Wall art can be an expensive purchase for any redecorating project. If you have a large wall to fill, the price tag can go up even more! Luckily, you can create your own large-scale wall art very inexpensively – even if you are not-so-artsy.
Driving through my neighborhood last summer, I spotted this old wood screen door on the curb. It was left there after someone’s remodeling project – along with the kitchen sink. While I DID make my husband pull over and throw the screen door in the back of the truck, I didn’t ask him to load up the sink (he was more than thankful for that). I do have my limits…although, I’m sure I could have figured out some kind of cool thing to make out of the sink, too…
Anyway, this door had clearly seen better days. The screen was rusted and torn, and the formerly-white paint was scuffed and filthy. I wasn’t even sure what I was going to do with this great find, but I knew it would come to me eventually. This winter, it hit me – replace the screen with fabric and make a piece of wall art!
As a designer, I’ve collected TONS of fabric over the years – most in the form of small fabric swatches that I can’t bear to throw away. They’re always good for something! But, I also have some larger fabric remnants, so I dug them out of the closet and set out to coordinate three pieces that would fit in the frames of my screen door. It actually took some time to find fabrics that both worked well together and fit the spaces I had to fill – and, I had to make a couple of trips to the local thrift store to shop their fabric bins. I even looked at vintage bed sheets and drapes as fabric options! Eventually, though, I settled on a few pieces that worked beautifully.
Selecting the fabric was truly the most difficult part of the project; the rest was easy-peasy, lemon-squeezy (as my 6-year-old daughter likes to say). First, I use a putty knife, a screwdriver and a hammer to pry off the wood strips covering the edges of the screen on the back of the door. These popped off pretty easily.
Next, I used the hammer and pliars to take out all the staples, nails and other assorted pieces of metal that were holding the screens in place. (Thumbtacks? Really?)
I rolled up the screen and set it aside (this will probably make an appearance in a future project, but I haven’t decided what that will be, yet). Then, I gave the entire door – front and back – a good scrubbing with a Magic Eraser and a rag soaked in warm water and Spic N Span (or use any degreasing cleanser you like.) I didn’t get all the scuffs and dirt off – not even close. But, the door is now clean enough that it doesn’t leave a mark on everything it touches….a definite plus.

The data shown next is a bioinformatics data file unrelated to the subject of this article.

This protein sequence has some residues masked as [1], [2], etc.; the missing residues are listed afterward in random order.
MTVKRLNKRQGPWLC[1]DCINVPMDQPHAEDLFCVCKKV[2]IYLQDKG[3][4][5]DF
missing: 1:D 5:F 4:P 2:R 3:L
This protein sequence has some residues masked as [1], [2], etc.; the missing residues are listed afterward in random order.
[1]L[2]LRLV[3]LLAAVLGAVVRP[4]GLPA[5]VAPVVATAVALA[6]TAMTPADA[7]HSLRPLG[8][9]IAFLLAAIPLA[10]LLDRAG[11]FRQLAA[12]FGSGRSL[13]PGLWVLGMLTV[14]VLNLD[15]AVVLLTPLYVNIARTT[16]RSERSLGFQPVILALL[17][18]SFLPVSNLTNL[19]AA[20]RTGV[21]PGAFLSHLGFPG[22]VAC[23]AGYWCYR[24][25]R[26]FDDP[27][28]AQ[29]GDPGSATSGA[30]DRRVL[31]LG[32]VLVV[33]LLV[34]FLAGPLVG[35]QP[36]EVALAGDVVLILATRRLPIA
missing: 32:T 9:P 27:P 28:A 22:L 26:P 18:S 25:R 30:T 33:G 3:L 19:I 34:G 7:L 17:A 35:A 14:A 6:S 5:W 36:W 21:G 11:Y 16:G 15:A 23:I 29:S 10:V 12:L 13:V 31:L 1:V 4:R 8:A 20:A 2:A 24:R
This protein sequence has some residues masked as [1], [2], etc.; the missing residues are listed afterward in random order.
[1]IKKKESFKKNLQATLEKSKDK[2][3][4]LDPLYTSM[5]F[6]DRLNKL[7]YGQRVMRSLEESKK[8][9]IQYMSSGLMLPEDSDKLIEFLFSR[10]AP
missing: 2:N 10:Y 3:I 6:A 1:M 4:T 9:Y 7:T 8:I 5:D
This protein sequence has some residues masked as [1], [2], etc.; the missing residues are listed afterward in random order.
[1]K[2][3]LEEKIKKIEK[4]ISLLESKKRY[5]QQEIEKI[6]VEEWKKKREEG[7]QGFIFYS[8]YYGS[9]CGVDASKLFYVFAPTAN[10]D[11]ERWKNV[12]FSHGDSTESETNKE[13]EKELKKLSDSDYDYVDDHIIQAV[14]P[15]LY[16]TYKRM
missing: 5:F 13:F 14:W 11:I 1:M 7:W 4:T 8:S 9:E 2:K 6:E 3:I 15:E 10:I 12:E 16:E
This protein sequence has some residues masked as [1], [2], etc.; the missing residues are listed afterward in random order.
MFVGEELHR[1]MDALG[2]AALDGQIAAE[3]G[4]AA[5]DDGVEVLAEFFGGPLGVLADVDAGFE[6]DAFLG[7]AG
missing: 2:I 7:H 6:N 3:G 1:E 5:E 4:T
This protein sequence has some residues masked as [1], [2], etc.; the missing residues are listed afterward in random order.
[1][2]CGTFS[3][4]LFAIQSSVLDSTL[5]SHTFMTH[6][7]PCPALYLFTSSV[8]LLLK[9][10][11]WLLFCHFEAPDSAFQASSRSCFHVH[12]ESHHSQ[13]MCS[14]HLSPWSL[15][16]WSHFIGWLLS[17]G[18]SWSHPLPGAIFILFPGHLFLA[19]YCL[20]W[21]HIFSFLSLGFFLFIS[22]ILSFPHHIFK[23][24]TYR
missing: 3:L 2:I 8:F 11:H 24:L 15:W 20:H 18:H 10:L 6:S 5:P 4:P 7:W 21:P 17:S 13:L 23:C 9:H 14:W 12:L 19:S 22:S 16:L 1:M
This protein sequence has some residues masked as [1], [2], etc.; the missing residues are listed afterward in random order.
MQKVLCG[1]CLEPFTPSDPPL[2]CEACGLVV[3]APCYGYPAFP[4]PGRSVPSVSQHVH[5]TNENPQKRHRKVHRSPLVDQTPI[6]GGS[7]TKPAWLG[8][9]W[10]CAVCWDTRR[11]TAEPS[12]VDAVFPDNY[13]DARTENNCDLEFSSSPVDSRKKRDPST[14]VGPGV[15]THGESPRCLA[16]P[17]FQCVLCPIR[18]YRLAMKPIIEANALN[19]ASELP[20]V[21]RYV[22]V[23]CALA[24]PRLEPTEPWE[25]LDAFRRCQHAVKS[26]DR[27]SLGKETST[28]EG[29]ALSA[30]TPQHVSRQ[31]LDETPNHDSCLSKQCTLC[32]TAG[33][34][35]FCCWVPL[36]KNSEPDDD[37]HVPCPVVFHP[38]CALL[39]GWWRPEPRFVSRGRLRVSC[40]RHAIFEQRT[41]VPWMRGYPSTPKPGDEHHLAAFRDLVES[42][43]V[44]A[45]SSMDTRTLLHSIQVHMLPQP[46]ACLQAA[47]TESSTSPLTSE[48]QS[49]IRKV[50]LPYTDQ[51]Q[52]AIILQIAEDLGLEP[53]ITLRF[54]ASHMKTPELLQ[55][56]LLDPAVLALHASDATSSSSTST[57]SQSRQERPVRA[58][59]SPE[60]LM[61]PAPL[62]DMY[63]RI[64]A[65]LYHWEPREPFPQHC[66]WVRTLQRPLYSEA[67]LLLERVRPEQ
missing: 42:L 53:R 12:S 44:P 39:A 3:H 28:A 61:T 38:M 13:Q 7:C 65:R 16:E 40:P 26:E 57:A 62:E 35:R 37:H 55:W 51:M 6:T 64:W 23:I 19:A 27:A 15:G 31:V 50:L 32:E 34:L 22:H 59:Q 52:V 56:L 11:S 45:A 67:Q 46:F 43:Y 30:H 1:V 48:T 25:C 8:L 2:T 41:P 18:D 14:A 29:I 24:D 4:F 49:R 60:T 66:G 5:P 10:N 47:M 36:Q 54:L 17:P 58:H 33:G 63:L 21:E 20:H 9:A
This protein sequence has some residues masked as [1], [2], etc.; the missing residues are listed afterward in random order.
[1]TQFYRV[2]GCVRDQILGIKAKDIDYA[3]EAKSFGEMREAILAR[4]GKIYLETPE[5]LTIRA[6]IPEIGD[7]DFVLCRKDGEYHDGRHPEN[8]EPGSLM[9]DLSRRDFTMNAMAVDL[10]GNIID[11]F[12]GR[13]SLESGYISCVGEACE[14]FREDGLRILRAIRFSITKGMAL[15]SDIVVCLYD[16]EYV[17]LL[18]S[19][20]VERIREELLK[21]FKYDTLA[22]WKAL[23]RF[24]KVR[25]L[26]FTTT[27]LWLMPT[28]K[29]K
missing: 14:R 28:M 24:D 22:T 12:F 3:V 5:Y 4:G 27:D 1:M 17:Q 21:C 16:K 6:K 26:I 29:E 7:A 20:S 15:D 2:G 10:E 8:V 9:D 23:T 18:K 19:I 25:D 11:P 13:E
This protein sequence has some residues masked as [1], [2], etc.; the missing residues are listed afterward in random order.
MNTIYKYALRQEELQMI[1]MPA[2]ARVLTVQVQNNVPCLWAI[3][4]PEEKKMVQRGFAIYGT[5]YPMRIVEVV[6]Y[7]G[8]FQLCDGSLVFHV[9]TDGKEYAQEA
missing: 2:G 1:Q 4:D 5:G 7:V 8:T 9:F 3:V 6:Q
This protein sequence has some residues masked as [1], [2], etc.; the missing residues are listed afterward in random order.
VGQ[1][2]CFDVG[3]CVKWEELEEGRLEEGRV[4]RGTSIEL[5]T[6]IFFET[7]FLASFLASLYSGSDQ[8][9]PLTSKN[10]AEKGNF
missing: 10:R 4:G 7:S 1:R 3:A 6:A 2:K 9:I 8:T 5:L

After ironing the fabrics to remove most of the wrinkles, I used my handy-dandy staple gun to attach the fabrics to the back of the door, making sure the fabric was taut but not stretched out of shape. Be extra careful if you choose a striped, plaid or geometric fabric; make sure you attach the fabrics straight, or they will look odd and sloppy!
After the fabrics were attached, I trimmed the edges and voila! Almost-instant wall art! As a side note, I attached the largest 2 pieces of fabric first, then trimmed them down to accommodate the yellow fabric going in the skinny space between the two. Then, I attached the yellow fabric and trimmed it to size.
This piece could be attached to the wall vertically (as the door was installed originally) or horizontally – depending on the space you have available. I think it would look fantastic over a sofa or hanging in that large space over the stairs that no one knows what to do with. By coordinating the fabrics to your room, you can create a custom piece that works perfectly in your home. And, you can change the fabrics in the future if you want a change.
This budget-friendly project cost me just a few bucks in fabric and some time. I just love the result! I hope it inspires you to look at everything with new eyes; what will you be creating this afternoon?Pin It